And so then later when I told her I was sitting in the Big Lots parking lot drying my eyes {again} and listening to an appropriate song {listen above} on the radio, she showed up {That's the beauty of a small town!} to give me a hug. And we chatted about the big things and the little things, all in a matter of 10 minutes.

I felt alone when I laid in bed this morning wondering why my husband wasn't disciplining our son like I would. I've felt alone this week when my husband has worked longer than usual. I've felt alone because men and women are build differently and feel differently. {Yes, I sense the selfishness typing these goofy emotions out ...}

But, really, I'm not alone. And feeling one way is different than reality. Emotions can cloud my perspective oh-so quickly.

My husband, who hates to text, texted me most of the morning. He spoke truth, which sometimes hurts. He loved me with words. And he changed his lunch plans for me. My friend of 14 years who knew me long before we became mommas and now walks through motherhood with me showed up in a parking lot. And God created me and carries me, even when I fail with my words and actions and grumble through the house like a mean, ugly bear first thing in the morning.


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Sacrificing my plan, again ...

Ben and one of his young loves, Adeline, took a break at the spray park.

I came into motherhood knowing nothing and everything. One of the things I thought I knew was about our kids' schooling. They'd go to preschool when they are 3 and 4 years old and then go to kindergarten at the public school down the street.

Cate is finishing up her second year of preschool and getting ready to go to kindergarten. Check. But it's not to the public school down the street. It's to a private Christian school on the edge of the neighboring county.

Admittedly, this is one a series of decisions that contradict what I told myself {and others!} I'd never do. Never say never, I know.

And now I have our second-born child who spent a couple weeks earlier this year crying about "my turn school" when we dropped off Cate in her preschool classroom. He also tells people he's 4 when they ask how old he is. Um, no, son.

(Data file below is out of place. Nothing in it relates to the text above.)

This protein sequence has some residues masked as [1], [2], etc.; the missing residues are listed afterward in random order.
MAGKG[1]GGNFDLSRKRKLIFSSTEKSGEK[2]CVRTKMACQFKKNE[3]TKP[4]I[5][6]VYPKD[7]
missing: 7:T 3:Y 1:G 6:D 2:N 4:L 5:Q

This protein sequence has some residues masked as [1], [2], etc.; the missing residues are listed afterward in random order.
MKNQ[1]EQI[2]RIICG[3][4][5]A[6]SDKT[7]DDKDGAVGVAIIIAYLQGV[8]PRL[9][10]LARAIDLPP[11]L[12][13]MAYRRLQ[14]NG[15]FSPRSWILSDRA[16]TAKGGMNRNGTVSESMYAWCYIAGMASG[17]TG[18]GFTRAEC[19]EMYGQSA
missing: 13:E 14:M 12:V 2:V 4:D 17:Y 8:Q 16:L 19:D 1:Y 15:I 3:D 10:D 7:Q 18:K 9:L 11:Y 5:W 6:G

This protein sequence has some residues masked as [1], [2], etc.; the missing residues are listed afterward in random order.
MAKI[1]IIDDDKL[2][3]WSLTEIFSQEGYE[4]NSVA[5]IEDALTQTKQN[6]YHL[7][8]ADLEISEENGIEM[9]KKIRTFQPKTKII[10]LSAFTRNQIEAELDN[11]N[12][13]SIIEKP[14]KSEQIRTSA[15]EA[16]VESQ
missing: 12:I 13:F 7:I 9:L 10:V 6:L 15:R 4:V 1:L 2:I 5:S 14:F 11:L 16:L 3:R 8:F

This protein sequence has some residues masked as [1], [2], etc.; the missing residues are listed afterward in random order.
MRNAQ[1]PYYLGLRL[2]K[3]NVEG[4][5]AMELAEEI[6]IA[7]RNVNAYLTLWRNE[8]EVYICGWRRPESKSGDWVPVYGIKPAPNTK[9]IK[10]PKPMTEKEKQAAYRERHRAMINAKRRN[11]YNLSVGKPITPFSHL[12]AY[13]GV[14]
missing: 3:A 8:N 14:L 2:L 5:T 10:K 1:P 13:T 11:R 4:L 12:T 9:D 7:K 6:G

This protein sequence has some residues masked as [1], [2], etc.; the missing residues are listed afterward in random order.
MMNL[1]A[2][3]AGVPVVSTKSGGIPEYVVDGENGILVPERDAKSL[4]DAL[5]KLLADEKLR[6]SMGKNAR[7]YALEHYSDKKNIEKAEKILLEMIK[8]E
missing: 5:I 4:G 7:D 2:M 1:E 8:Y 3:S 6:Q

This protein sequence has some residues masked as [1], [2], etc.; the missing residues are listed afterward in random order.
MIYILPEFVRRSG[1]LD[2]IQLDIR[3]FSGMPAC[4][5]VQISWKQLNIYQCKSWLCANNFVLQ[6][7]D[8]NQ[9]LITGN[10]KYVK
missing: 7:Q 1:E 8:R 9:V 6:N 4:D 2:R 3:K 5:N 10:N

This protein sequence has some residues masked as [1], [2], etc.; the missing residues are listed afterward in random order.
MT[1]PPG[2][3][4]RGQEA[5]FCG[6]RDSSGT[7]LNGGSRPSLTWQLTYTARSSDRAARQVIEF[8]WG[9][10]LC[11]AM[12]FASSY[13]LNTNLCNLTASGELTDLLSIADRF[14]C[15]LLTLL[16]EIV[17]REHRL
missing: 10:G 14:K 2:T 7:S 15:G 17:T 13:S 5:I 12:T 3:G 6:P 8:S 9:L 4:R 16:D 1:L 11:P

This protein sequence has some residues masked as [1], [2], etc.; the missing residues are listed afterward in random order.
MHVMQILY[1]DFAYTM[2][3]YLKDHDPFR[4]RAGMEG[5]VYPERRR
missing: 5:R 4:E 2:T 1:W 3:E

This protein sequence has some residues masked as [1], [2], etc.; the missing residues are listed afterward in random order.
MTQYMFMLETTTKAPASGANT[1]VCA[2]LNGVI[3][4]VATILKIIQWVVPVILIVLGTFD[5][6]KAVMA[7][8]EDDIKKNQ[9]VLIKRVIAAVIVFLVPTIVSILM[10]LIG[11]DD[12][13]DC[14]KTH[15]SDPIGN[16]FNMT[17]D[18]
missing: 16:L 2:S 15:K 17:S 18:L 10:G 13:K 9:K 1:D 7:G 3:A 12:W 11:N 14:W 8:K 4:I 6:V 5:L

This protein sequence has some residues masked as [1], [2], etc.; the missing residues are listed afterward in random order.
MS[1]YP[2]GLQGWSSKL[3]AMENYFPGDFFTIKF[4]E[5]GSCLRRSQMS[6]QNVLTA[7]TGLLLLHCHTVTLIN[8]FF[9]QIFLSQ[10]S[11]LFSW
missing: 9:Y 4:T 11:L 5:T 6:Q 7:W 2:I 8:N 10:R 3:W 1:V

But we did decide to enroll him in the preschool's program for 2 year olds. Right, that's a whole year earlier than my plan dictated. It's really a good thing I'm not in control. So, it's going to be his turn earlier than I expected but at a time that seems good. He's ready. He's social. And I'm hoping the structure involving other kids helps him channel some of his boy energy.

Come August, my oldest will be a kindergartener and my boy will have his turn in preschool two mornings a week. It's definitely going to be a new season around here, and it'll be one that involves me setting an actual alarm on a regular basis for the first time in five years. The little ones who have been my alarm are growing up. And while they're cuter and sweeter than the annoying mechanical beep, they are doing what they were made to do.


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Wednesday, May 9, 2012

Will momma tears come?

Tomorrow is Cate's last day of preschool. Granted, it's just a few hours three days a week, but that's where we are. And it's about to change.

I haven't shed tears at first birthday parties or when I stopped diapering my girl. I haven't cried over independence or Cate's first day of preschool either of the past two years. I'm excited Cate has a loose tooth. I'll be happy when Ben has moved out of diapers too.

Yet I'm sure I'll cry sometime "because they're growing up so fast." I don't think it'll be a major, traditional milestone. I'm thinking something ordinary and unexpected will prompt me to cry those momma tears.